Who are you? How do you decide who you are? Is it what you do for a living? Is it how you are known in the community? Is it because you have famous parents? What determines how you see yourself?
For a long time I was known as the daughter of 2 very famous and influential local teachers. People were always coming up to me and saying how my mum taught them in junior high and they could still recite some obscure interesting bit of trivia because of her or how my dad was so influential in helping them see the world as more global than local. I enjoyed that because I had the privilege of having both my parents as me teachers (junior high and college respectively) and I agree, they were two of the best damn teachers I ever had. I became a teacher because of them. I loved being known as a teacher.
I had majored in drama and so was well known throughout my town as someone who had been in lots of plays. I liked having a high profile and having people stop me and say how much they enjoyed my performance. I met one of my dearest friends that way--the elderly wife of an ancient professor--and we wrote many letters to each other about our favourite poems and the meaning of life. I liked being known as an actress.
When I got married I decided to keep my family name as I did not want others to not recognise me as Spidergrrl, actress and daughter of famous teachers. I liked being who I was and changing my name seemed wrong somehow like I would be losing a bit of myself. Sometimes I wish we could present a more united front with the same last name as it might make it easier and people would stop assuming we weren't actually married, but Spiderman says we don't need the same name to unite us. All we need is a &. I adore being known as a wife.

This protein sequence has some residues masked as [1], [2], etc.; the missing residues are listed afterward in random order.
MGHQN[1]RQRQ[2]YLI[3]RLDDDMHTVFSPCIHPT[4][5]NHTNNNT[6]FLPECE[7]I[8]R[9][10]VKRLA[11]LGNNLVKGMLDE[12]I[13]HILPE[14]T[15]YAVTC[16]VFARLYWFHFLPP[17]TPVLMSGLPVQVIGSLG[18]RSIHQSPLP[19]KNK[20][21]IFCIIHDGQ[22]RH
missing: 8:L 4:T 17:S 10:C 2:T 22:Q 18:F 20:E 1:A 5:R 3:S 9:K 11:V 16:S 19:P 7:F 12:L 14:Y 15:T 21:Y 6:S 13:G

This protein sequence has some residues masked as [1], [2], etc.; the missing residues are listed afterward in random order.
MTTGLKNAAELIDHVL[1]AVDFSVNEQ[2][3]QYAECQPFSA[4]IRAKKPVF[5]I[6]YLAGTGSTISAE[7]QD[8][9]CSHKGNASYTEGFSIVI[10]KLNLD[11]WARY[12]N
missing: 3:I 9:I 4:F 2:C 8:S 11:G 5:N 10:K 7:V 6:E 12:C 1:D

When I quit teaching after my break down from grief and stress following the death of my beloved father, I often felt I had lost my identity. I could no longer say I was a teacher and the painful memory of being the daughter of a teacher who would never be able to influence a new generation of people was almost unbearable.
Today I know who I am. I am that funny dressed woman who works in a school. All sorts of people know me as my clothes are fairly distinctive. I am approached fairly regularly by strangers who want to ask me questions about myself or ask if I will pray for them. And while I have chosen to be a teaching assistant here in the UK I still feel like a teacher. Because what is a teacher? Someone who makes a difference in the lives of children. Someone who listens and cares when no one else seems to. Someone who helps you become a better human being--through education or citizenship. I do all those things and more. What I don't do is paperwork, fill in forms, measure growth by unrealistic expectations. I just love and help and make it better.
As many of you know, we are making a quick trip back to the US soon to visit family who are unwell. After purchasing our plane tickets we discovered that having dual citizenship meant we needed dual passports. Joy. I never felt strongly about being an American, but I feel proud and honoured to be British. But my identity is both, inextricably twined together. So we've been rushing around trying to secure British passports. It has been a roller coaster of a time as my application was originally rejected due to me wearing a head covering in the photo. After sending a letter explaining that I do wear a head covering for religious reasons my application was approved and we were onto the next step. So I guess that is another part of my identity--I am a Quaker and religious woman who prays on her knees twice a day.
Yesterday we had our "Identity Interview" which all first time applicants must go through. It is a rigorous 30 minute session where you are asked lots of questions about your background that supposedly only you would know. It was really scary as several things I was not completely sure of but tried to be honest and say what I could. And if you can't trust a Quaker, who can you trust? I won't reveal any questions because then you'll know how to steal my identity! But we both think it went well and hope to receive British passports soon.
But having to defend my identity made me think--who am I really?
A dramatic actress
Who are you?